Other Thoughts: Spoke with the proprietor. A very friendly man who wants the course to take hold and sustain itself. There is actually a huge meandering river, some woods and a pre-revolutionary war cemetary to the rear of the property. It would be cool to see these incorporated into a 18 hole design. Not many courses have a historic cemetary and a river as an obstacle. If you are in the region and playing Seven Springs I would stop by for a relaxing round. I found the small town feel and the course to be a breath of fresh air.
8 of 8 people found this review helpful.
11 Helpful / 0 Not
Pros: ***Please read my "Other Thoughts" before passing judgement on this course based on the 1.5/Passable rating I gave it.***
Peaceful setting in a small town in beautiful Western, PA... and I mean really small town! Very easy to find and only 20 minutes off of I68 in Western, MD. Many other activities in the area like kayaking, fishing, camping, hiking, resorts, etc.
Brand new Mach 5 chains with hole markers on top. Signs mark each of the big tees (although only tee #1 is concrete and #2-9 are gravel and the signs are still incomplete). Porta-John on site (better than no facilities by far). Good map and scorecard available at the entrance to the course.
This is considered an "Executive Course" so it is really easy to play a very quick round or two... or three, etc. It is very easy to navigate. The length and shape of the holes set up very well for beginners. Plus it would serve as good pitch and putt practice for experienced players. There's very little chance of losing discs here.
Cons: As you can probably tell from the pics that I uploaded, the course is brand new. So after a bunch of rain over the last couple weeks it was very muddy. The grass, literally, hasn't even had the opportunity to come in yet on a lot of the course.
***UPDATE: I played the course again on 8-30-09. It's amazing how well the grass has come in! There are still a few low-spots that hold some water but the course is already (2 months since my first review) in a lot better shape. Thus, I moved my rating up 1/2 a point. I'm really looking forward to what this course will look like next year.***
The length and line of most of the holes may prove "too short" for experienced players looking for a big challenge. This is a limitation of the site. Longest holes are 310', 280' & 250'. The rest are 225' and under.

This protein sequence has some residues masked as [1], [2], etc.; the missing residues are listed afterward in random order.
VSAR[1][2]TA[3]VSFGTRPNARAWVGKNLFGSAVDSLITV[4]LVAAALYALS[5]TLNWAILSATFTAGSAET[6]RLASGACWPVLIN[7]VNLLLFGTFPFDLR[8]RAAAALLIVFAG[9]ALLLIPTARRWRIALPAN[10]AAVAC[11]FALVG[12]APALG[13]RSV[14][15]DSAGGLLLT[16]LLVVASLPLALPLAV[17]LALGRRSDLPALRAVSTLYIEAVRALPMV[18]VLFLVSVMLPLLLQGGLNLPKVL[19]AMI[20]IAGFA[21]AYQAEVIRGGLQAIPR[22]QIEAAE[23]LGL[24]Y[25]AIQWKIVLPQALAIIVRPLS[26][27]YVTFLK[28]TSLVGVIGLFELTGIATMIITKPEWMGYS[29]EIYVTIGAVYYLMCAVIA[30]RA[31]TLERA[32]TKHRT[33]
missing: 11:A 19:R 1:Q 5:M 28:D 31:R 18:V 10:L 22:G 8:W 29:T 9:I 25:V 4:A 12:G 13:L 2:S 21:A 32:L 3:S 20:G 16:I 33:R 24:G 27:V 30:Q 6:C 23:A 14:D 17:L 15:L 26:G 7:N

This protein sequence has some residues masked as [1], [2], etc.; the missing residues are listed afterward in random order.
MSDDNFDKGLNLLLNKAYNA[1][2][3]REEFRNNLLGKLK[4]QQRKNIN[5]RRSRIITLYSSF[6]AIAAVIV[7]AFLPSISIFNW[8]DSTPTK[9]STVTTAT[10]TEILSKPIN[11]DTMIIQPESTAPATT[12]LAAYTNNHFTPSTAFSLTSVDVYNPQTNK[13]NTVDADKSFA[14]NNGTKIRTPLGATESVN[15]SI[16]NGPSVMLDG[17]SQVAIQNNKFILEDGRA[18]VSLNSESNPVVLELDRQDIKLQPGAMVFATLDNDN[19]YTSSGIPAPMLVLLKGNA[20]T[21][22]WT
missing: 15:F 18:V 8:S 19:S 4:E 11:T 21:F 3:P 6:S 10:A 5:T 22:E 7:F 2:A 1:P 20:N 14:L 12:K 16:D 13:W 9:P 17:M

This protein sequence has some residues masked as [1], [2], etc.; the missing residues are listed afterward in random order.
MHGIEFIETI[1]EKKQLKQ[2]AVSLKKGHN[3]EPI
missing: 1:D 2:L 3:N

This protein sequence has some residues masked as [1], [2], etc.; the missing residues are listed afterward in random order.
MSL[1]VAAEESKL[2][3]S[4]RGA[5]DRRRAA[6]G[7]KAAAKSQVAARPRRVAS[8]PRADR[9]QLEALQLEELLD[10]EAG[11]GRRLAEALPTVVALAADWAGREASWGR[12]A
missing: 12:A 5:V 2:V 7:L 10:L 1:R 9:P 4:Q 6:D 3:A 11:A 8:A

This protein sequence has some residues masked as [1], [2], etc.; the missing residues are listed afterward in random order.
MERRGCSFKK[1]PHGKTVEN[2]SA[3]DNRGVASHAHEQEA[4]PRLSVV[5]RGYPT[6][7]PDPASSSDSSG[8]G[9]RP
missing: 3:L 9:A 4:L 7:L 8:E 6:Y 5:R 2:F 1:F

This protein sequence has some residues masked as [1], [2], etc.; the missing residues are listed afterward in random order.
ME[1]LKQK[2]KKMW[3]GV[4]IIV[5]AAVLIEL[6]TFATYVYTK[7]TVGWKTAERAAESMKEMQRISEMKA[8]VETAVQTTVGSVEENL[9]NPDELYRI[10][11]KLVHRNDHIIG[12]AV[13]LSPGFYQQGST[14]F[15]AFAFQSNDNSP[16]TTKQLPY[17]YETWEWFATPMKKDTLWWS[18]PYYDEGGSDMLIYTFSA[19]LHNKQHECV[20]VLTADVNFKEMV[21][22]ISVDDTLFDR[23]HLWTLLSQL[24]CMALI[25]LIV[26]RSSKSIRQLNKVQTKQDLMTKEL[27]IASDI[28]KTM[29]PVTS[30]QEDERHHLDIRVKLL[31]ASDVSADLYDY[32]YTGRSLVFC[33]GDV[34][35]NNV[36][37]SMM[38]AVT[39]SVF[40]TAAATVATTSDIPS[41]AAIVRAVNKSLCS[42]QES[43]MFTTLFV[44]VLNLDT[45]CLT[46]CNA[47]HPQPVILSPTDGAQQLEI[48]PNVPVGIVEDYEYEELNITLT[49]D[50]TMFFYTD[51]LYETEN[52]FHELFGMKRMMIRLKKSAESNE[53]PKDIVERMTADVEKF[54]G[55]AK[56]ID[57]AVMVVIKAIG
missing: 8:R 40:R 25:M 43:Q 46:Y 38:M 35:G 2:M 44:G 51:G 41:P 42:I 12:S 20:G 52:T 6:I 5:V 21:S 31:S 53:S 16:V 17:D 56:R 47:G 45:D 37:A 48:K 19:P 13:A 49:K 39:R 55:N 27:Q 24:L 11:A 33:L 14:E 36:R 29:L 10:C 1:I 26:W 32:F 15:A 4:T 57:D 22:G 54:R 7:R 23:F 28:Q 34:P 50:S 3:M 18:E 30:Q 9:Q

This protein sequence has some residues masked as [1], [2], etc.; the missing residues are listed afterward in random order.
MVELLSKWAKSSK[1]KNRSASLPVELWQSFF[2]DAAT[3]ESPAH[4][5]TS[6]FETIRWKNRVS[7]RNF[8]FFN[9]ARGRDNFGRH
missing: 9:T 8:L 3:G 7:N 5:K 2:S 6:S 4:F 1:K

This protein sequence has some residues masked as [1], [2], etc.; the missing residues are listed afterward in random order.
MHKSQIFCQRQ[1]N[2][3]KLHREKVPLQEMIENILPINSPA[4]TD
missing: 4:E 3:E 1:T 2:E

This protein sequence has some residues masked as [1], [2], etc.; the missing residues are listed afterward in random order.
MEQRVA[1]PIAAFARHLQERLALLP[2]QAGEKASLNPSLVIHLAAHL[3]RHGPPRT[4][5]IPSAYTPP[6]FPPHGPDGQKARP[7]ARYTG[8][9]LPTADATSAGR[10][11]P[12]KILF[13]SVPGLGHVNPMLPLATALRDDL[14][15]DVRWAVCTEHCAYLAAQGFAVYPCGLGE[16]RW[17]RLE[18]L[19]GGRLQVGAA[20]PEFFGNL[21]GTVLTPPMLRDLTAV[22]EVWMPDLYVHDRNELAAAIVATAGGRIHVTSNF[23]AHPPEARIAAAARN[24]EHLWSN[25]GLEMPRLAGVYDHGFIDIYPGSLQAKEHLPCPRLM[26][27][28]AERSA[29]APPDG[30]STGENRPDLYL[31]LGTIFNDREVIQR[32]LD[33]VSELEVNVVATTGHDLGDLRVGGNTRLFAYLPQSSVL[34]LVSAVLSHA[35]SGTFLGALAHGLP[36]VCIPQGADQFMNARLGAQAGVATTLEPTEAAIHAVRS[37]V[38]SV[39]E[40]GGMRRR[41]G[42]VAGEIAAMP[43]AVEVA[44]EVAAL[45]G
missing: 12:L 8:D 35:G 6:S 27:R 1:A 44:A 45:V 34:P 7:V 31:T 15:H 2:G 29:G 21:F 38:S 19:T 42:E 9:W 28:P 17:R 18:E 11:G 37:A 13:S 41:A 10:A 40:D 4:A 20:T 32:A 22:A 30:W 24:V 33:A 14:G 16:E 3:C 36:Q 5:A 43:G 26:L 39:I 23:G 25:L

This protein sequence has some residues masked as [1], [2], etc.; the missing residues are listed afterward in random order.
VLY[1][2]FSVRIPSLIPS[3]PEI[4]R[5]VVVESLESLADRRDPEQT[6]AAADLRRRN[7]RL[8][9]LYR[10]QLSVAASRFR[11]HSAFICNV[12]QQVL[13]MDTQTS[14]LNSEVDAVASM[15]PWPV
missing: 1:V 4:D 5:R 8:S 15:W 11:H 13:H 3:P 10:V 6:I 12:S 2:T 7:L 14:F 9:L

The site that the course is on is also very flat so there was no way for the designers to be able to include any significant elevation changes on the holes.
It's also $5 to play.
Other Thoughts: Please take this course for what it is. It's an executive course that was put in on the site of a private bed and breakfast to give the people another activity to do while staying there. You know... after a long day of hiking and kayaking, you just want to kick it back a notch before bed... you can play a little DG. I think that this is an awesome idea. So Red Neck isn't intended to be a "disc golf destination" in and of itself. For its' purpose, I believe that this will prove to be a great little course.
I'm excited to go back in the Fall and next year to see how the course matures. I'm sure that once the grass and some of the undergrowth on the edges of the course come back in that it should be beautiful. With the course being in better shape (and not brand new) my rating could possibly move up to a 3/Good rating.
My favorite holes are probably #4 & #9. At 280', #4 is the 2nd to longest hole on the course. It's currently open on the right (foliage will probably get thicker) and tree lined on the left with the pin tucked in close to the woods. Throwing RHBH I used a big hyzer line out over the field to get it in close. And #9 is short, at only 221'. But the pin is tucked into the woods after a mostly open fairway. It's very well protected from the right and front sides. So I had to use a big, high, RHBH Anhyzer to get in close to the pin. These were both a lot of fun for me.
And to me, the $5 is no biggie. But I know that a lot of people have the option of many free courses in their areas. Around here, the options are very limited so $5 is well worth it, even for a short little 9 holes.
So basically, if you're traveling through Western, Md on I68 or National Highway 40 (the course is only 10 minutes from 40), stop by and check it out. It will be a nice little diversion that won't take too long.
11 of 11 people found this review helpful.